In this article, we are going to learn different ways to get value by key from JObject in C#.

To download the source code for this article, you can visit our GitHub repository.

Let’s start.

What Is JObject?

JObject is a class type in the Json.NET library that represents a JSON object. The class provides methods that enable us to manipulate JSON data, like:

  • Creating JSON objects
  • Parsing JSON and reading data
  • Adding data to JSON objects

We won’t go deep into each of these use cases. Instead, we will only look at parsing JSON and reading data. We also covered how to iterate over a JSON array and how to deserialize JSON into a dynamic object using Json.Net.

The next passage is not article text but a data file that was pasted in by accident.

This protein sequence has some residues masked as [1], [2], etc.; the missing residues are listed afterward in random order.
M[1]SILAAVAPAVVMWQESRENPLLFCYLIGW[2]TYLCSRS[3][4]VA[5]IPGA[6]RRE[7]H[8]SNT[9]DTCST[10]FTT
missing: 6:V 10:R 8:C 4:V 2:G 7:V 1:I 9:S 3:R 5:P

Data Preparation

Our main focus for this article is learning how to read data from a JSON object using JObject. So let’s create a simple console application and install the Json.NET library using the command:

NuGet\Install-Package Newtonsoft.Json

After that, let’s add a new TestData class with a single method:

public string GenerateSingleJsonObject()
{
    const string car = $$"""
        {
            "name": "Charger",
            "make": "Dodge",
            "model": "RT",
            "year": 2019,
            "price": {
              "amount": 36100,
              "currency": "USD"
            } 
        }
        """ ;

    return car;
}

We have a method that returns a single JSON object as a string.

Now, let’s proceed to look at different ways how to get value by key from JObject in C# and process this JSON string.